bien así, como la simple
amante que, en tornos ciegos,
es despojo de la llama
por tocar el lucimiento

    como el niño que, inocente,
aplica incauto los dedos
a la cuchilla, engañado
del resplandor del acero,

    y herida la tierna mano,
aún sin conocer el yerro,
más que el dolor de la herida
siente apartarse del reo;

    cual la enamorada ...Read More

by Hugo, Victor
 ("Oui, le bonheur bien vite a passé.") 
 {Bk. V. ii., February, 1821.} 

 Yes, Happiness hath left me soon behind! 
 Alas! we all pursue its steps! and when 
 We've sunk to rest within its arms entwined, 
 Like the Phoenician virgin, wake, and find 
 Ourselves alone again. 
 Then, through the distant future's boundless space, 
 We seek the lost companion ...Read More

by Lowell, Amy
Tap! Squeak! Tap-a-tap!
"Oui, M'sieu."
"Don't touch the letters. My name stays."
"Bien, M'sieu."
"Just take down the eagle, and the shield with the bees."
"As M'sieu pleases."
Tap! Squeak! Tap!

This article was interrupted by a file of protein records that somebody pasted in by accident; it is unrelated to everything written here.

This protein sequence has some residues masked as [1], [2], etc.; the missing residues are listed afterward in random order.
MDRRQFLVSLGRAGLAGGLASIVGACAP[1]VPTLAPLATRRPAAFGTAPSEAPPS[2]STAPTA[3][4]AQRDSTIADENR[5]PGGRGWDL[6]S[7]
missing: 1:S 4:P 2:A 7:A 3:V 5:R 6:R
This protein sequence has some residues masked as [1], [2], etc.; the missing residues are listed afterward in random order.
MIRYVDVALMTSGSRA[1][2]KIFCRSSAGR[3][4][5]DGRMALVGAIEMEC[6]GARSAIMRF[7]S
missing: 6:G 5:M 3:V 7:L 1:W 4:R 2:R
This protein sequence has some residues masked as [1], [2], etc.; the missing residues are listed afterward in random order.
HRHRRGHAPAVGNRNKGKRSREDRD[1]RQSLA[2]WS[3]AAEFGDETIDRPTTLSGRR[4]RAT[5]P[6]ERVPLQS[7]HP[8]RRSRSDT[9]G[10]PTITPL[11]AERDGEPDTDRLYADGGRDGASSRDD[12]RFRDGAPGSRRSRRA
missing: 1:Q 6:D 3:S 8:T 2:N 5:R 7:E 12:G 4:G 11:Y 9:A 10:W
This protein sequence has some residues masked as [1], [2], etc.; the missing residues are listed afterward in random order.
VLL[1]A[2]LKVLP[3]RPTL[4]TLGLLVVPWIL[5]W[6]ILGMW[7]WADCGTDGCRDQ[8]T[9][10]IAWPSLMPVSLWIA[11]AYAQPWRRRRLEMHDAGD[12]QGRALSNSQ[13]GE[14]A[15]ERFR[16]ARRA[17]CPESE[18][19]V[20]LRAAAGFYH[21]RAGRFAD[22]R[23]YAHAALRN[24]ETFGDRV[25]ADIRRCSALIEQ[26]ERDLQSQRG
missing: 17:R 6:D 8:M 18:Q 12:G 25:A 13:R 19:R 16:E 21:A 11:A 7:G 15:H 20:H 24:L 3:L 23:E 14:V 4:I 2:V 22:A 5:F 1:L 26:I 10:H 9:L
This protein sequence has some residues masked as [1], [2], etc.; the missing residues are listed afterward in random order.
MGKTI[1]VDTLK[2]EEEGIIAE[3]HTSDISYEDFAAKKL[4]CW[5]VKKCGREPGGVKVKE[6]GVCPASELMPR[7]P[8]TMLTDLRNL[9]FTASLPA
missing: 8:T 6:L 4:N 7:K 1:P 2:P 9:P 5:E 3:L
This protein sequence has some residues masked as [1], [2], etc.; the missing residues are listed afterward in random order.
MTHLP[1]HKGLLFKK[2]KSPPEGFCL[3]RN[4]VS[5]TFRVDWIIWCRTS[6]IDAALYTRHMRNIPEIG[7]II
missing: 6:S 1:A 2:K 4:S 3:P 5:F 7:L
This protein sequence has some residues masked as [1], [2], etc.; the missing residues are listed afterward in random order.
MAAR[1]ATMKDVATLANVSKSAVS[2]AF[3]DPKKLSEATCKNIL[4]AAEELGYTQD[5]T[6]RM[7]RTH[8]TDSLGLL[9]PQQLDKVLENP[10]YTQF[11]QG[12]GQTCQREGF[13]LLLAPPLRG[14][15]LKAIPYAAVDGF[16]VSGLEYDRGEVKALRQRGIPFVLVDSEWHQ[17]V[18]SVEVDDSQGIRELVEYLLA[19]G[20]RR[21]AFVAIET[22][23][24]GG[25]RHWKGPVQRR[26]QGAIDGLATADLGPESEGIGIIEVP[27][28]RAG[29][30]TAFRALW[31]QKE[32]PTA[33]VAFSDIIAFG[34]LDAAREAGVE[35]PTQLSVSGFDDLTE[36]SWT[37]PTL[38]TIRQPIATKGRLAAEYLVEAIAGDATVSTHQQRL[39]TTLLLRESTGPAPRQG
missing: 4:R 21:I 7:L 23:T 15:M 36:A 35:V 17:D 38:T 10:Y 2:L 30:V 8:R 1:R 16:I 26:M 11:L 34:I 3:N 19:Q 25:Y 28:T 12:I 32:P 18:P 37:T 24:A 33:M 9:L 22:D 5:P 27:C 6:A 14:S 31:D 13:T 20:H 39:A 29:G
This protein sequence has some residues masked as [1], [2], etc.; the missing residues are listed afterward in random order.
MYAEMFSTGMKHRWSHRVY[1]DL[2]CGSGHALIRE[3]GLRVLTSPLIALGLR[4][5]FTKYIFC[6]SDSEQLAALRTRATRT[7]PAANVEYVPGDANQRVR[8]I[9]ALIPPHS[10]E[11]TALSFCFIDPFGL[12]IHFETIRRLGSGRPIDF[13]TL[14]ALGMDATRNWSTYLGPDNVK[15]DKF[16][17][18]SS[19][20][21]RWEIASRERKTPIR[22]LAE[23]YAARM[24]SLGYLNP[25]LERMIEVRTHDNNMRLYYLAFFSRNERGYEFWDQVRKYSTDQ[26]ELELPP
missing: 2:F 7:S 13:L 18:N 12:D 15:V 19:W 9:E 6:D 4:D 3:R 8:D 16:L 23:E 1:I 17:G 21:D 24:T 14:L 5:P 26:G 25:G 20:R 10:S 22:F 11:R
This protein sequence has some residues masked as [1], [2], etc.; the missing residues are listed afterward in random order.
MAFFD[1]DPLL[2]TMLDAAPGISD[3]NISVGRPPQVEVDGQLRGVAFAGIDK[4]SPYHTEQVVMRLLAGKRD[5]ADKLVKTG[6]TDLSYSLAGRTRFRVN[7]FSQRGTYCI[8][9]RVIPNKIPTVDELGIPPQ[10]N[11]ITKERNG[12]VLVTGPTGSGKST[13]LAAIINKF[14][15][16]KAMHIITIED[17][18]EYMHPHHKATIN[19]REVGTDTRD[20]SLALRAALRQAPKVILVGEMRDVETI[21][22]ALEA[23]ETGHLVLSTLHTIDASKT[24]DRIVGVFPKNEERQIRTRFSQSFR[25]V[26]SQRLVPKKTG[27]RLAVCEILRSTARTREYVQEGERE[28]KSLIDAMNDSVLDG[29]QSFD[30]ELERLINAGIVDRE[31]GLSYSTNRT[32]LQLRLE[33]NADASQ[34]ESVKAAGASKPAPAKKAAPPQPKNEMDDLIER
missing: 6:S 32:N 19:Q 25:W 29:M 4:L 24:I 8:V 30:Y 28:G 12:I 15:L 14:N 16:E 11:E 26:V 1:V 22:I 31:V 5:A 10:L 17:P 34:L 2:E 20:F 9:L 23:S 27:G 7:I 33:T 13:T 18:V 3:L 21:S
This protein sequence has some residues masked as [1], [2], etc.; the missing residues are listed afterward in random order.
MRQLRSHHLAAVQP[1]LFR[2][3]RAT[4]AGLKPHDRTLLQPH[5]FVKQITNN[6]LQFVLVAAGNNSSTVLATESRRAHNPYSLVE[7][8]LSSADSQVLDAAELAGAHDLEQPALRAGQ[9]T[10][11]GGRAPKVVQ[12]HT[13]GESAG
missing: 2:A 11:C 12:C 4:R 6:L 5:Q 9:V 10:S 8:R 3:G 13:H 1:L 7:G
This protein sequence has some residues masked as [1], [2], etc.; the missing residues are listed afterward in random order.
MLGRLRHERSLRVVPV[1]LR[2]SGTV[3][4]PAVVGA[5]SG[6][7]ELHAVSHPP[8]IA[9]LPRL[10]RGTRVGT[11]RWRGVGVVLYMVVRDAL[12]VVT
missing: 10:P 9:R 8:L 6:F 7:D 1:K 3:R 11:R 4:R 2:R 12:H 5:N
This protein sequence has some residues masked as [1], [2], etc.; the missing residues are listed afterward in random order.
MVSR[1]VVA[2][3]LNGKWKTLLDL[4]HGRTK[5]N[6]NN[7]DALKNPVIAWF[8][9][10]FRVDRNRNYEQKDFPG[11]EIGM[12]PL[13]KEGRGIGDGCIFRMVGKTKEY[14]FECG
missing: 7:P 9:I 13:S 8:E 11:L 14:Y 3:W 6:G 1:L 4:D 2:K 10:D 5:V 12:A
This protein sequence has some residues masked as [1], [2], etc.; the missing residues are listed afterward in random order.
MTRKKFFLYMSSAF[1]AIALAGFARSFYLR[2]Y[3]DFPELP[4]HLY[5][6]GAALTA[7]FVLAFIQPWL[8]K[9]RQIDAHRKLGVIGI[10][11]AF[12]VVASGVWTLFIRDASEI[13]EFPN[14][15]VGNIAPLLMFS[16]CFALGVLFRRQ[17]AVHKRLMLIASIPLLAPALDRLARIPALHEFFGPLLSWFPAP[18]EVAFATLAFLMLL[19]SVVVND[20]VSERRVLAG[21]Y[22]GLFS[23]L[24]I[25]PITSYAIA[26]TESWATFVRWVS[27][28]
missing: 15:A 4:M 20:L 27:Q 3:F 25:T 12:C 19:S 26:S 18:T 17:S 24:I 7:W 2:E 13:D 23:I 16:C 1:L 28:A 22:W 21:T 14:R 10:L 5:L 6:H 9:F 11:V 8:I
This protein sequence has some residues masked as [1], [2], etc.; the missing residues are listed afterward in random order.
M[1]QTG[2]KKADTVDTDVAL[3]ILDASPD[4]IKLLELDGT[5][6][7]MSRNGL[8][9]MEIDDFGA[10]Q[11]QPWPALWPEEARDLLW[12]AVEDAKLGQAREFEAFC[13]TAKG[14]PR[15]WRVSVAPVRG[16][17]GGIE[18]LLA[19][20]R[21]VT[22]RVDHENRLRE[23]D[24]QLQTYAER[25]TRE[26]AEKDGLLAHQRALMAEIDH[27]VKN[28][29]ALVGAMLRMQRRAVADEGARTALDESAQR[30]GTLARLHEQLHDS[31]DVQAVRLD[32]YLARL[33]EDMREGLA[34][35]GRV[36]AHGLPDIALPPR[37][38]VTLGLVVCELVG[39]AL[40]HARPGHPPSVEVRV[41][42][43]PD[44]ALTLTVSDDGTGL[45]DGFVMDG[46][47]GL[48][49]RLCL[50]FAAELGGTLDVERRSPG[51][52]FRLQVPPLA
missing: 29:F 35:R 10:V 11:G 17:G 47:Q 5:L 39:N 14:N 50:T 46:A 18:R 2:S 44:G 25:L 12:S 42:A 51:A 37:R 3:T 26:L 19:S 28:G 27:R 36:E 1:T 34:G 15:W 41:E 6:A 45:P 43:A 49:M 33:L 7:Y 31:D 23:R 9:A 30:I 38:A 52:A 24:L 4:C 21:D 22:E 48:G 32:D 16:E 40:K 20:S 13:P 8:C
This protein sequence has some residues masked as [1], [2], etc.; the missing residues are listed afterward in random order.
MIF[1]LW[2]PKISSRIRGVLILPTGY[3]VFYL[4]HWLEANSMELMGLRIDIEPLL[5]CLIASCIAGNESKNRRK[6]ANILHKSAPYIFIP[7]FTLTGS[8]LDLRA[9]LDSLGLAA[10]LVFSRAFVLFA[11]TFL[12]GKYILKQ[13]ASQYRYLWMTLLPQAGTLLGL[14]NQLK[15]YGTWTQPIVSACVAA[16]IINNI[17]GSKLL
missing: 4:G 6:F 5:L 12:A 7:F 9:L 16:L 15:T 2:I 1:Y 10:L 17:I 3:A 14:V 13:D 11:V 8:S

The man on the ladder hammers steadily for a minute or two,
Then stops.
"He! Patron!
They are fastened well, Nom d'un Chien!
What if I break them?"
"Break away,
You and Paul must have them down to-day."
And the hamme...Read More

by Field, Eugene
...needs none else at all;
No servile guide to lead the way
Nor lackey at his heel,
If he be learned enough to say
"Comme bien" and "Wie viel."

The sleek, pomaded Parleyvoo
Will air his sweetest airs
And quote the highest rates when you
"Comme bien" for his wares;
And, though the German stolid be,
His so-called heart of steel
Becomes as soft as wax when he
Detects the words "Wie viel."

Go, search the boulevards and rues
From Havre to Marseilles--
You'll find all eloqu...Read More

by Juana Inés de la Cruz, Sor
...sois la ocasión
de lo mismo que culpáis:

si con ansia sin igual
solicitáis su desdén,
¿por qué quereis que obren bien
si las incitáis al mal?

Combatís su resistencia
y luego, con gravedad,
decís que fue liviandad
lo que hizo la diligencia.

Parecer quiere el denuedo
de vuestro parecer loco,
al niño que pone el coco
y luego le tiene miedo.

Queréis, con presunción necia,
hallar a la que buscáis,
para pretendida, Thais,
y en la posesión, Lucrecia

¿Qué...Read More